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A Self-Help Guide For Natural Remedies

High Blood Pressure Control Remedy

When the heart pumps the blood through the arteries, the blood presses against the walls of the blood vessels. Those who suffer from hypertension have abnormally high blood pressure. Arteriosclerosis or atherosclerosis are common precursors of hypertension. Because the arteries are obstructed with cholesterol plaque in atherosclerosis, circulation of blood through the vessels becomes difficult. When the arteries harden and constrict in arteriosclerosis, the blood is forced through a narrower passageway. As a result, blood pressure becomes elevated.
    In addition to arteriosclerosis, hypertension is often precipitated by cigarette smoking, stress, obesity, excessive use of stimulants such as coffee or tea, drug abuse, high sodium intake, and use of contraceptives. Because too much water retention can exert pressure on the blood vessels, those who consume foods high in sodium are at a greater risk for high blood pressure. Elevated blood pressure is also common in those who are overweight. Blood pressure can rise due to stress as well, which causes the walls of the arteries to constrict. In addition, those with a family history of hypertension may be more likely to suffer from high blood pressure.
    Using a sphygmomanometer, the physician will take two types of blood pressure readings. The systolic pressure refers to the pressure exerted by the blood while the heart is pumping; this reading will indicate blood pressure at its highest. The diastolic pressure reads the blood pressure when the heart is at rest in between beats, when the blood pressure is at its lowest. Blood pressure readings are written in a ratio of systolic blood pressure to diastolic blood pressure. Both figures refer to the height that a column of mercury (Hg) reaches under the pressure exerted by the blood. Both the systolic and diastolic readings are important; neither should be high. A normal blood pressure reads 120 over 80 (120/80), wit the systolic pressure measuring 120 mm Hg and the diastolic pressure measuring 80 mm Hg. Normal blood pressure readings can vary from 110/70 to 140/90, while readings of 140/90 to 160/95 indicate borderline hypertension. Any pressure over 180/115 is severely elevated. See the self-test and inset for how to take blood pressure.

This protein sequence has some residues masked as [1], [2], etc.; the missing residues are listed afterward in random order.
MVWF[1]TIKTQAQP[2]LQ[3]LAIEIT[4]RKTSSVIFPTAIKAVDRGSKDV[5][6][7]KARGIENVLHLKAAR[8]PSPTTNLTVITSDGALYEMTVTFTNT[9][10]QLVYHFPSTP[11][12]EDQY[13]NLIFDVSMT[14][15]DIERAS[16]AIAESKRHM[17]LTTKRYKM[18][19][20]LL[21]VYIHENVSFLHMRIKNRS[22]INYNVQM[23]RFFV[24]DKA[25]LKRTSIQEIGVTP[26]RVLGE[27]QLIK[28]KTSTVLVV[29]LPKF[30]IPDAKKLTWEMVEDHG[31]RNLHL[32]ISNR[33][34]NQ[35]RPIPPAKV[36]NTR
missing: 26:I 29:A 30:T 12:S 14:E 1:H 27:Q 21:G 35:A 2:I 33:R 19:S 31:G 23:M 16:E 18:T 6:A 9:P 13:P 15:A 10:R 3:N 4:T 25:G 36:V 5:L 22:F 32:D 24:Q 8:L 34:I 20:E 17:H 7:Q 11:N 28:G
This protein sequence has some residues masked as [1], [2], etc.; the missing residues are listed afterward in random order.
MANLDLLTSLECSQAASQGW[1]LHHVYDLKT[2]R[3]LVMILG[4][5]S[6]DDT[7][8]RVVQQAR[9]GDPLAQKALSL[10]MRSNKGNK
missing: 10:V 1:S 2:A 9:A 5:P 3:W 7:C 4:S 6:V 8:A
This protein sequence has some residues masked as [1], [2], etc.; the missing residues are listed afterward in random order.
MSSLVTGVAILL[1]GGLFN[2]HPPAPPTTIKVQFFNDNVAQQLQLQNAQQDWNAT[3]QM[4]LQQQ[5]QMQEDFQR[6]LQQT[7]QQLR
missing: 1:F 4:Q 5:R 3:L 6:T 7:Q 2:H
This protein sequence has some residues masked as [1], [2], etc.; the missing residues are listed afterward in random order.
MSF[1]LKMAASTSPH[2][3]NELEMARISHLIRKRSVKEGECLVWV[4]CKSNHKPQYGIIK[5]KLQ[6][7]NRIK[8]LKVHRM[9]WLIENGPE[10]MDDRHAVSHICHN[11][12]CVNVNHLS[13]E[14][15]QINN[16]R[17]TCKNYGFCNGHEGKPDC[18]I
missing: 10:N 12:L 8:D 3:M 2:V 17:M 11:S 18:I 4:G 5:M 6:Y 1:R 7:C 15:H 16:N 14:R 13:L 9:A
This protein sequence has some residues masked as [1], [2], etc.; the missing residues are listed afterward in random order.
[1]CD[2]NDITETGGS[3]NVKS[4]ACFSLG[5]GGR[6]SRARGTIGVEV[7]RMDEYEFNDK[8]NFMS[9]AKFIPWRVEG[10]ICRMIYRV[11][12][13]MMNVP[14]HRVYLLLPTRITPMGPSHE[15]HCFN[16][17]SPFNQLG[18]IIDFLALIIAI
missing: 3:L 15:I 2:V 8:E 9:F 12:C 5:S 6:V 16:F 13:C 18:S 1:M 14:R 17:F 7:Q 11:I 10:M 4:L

An estimated 40 million Americans have high blood pressure. The heart must work harder to pump blood in those with high blood pressure, often leading to heart failure and stroke. High blood pressure is often associated with coronary heart disease, arteriosclerosis, kidney disorders, obesity, diabetes, hyperthyroidism, and adrenal tumors.
    Hypertension often is asymptomatic. Advanced warning signs include headache, sweating, rapid pulse, shortness of breath, dizziness, and vision disturbances. because hypertension often shows no signs, regular visits to your physician to check blood pressure are important, especially for those individuals in high risk categories. Have your blood pressure checked every four to six months.